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Wisconsin Outdoor News Fishing Report – March 17, 2022

Report from the Dock

Fishing reports throughout the state were about as poor last week as they’ve been all winter. The main contributor for the lack of fishing success seems to be that there simply hasn’t been many people venturing out. Lake/travel conditions across the northern tier of counties remain difficult in many areas with deep snow and slush continuing to limit where anglers can easily travel in northern Wisconsin. That’s all added up to some pretty limited enthusiasm to go ice fishing in most areas. However, last week’s return of above-freezing daytime temps will help knock down snow depths. That should raise some spirits. Those who have been out are struggling to find active pods of bluegills and crappies, especially bigger fish. There are small panfish to be had, but those bigger fish sure seem to have remained in a negative feeding mood. Hopefully, there’s better days ahead as we move forward in March.


Bluegills, perch, and crappies are being caught in the 10-foot weeds throughout Bear Trap Lake and Lake Wapogasset. Look to White Ash Lake for sunfish and crappies in 8 to 10 feet, while Indian Bay on Big Round Lake is kicking out sunfish.

Country Store, (715) 268-7482.


Ice on Chequamegon Bay was still in good condition last week. The snow will help insulate the ice from the sun, until we get rain. Please use caution on the approaches. The plows are not out any longer as it is too hard to get on and off the ice. For this reason, snowmobiles are the best mode of transportation on the bay. Reports say the fish bite is picking back up. This past weekend brought strong winds and currents that caused fish to be a little finicky, but there were still good reports. More cohos are being caught on the Ashland side, but still not as many as in past years. The spring-like weather last week should bring some great fishing.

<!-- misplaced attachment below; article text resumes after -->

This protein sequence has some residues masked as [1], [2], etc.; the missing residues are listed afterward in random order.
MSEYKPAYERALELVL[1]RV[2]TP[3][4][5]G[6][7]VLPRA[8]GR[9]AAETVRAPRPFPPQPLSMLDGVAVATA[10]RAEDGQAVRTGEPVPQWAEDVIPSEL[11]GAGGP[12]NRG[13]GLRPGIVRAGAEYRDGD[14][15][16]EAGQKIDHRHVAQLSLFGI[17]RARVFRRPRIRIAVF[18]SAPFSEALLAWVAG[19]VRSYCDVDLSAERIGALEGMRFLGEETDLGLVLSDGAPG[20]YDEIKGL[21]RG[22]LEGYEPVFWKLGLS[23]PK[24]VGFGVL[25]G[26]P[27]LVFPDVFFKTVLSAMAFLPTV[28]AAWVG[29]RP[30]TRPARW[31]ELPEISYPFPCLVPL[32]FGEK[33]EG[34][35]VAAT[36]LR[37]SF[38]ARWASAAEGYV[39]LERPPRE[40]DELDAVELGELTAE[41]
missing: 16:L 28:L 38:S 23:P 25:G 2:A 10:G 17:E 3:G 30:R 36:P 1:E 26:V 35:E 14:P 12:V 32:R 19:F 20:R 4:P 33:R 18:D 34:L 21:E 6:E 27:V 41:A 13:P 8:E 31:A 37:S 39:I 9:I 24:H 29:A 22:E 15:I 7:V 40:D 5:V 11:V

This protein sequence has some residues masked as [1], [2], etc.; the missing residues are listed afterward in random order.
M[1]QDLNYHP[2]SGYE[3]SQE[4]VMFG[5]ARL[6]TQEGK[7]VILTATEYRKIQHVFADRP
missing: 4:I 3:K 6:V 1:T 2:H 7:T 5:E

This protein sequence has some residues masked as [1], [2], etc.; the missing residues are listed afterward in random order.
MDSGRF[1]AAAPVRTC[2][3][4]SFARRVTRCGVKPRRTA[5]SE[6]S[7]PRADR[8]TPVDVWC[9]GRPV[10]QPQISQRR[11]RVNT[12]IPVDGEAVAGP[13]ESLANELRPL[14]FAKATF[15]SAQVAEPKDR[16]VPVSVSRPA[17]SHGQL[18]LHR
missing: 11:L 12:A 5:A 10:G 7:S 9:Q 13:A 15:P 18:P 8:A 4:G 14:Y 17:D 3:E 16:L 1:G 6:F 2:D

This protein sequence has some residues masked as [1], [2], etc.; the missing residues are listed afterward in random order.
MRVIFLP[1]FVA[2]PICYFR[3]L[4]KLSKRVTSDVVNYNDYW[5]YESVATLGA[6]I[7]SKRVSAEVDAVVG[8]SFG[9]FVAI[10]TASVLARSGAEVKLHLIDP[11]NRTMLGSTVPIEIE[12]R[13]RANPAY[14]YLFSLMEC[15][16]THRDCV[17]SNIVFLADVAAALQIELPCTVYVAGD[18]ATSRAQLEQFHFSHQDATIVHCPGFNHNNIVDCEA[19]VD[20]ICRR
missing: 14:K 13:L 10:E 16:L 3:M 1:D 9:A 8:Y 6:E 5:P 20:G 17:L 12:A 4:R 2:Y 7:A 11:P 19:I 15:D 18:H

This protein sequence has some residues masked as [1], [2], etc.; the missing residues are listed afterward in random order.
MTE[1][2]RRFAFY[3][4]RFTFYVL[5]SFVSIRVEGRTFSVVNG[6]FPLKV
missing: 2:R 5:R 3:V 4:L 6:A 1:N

Ashland anglers are seeing lots of perch, some beautiful northerns, and a few nice walleyes here and there. Burbot are running and many anglers are staying out all night to catch this tasty fish. Head out around 8 p.m. and stay as long as you can.

March 26 is the steelhead opener. Lake trout are biting well in the Bayfield, Red Cliff, and Apostle Island areas. Some catches are being made in 30 feet of water off Basswood Island.

Angler’s All, (715) 682-5754.

River Rock, (715) 682-3232.


The perch season ended as of
March 15, and what a great winter it was. Lots of perch were caught and a lot of the water went untouched due to wacky ice conditions in some areas. We look forward to another great spawn and a great open-water season.

The whitefish action has been very good and even with some warm temps, the action should be here to stay, depending on shore ice. There is ample ice cover on Green Bay, with an average of 20 to 36 inches. Henderson’s Point, Rileys Point, Sherwood Point, Larsen’s Reef and the vast shoreline and structure to the north of Sturgeon Bay are all good areas to try.

The pike fishing has been super and will continue to stay good right through ice-out. Very good numbers of northern pike are being caught, along with a few huge fish. Every shallow bay and the Sturgeon Bay ship canal are all good spots to fish.

Walleye fishing is starting to pick up. Henderson’s Point, Riley’s Bay, Sherwood Point and Sawyer Harbor are all good spots to try. The bag limit is now down to one per day as these fish prepare to spawn.

Brown trout fishermen are also having some success. Fishermen will either be cutting open some ramps and/or pushing small boats off the shore to get at those fish.

Howie’s Tackle, (920) 746-9916.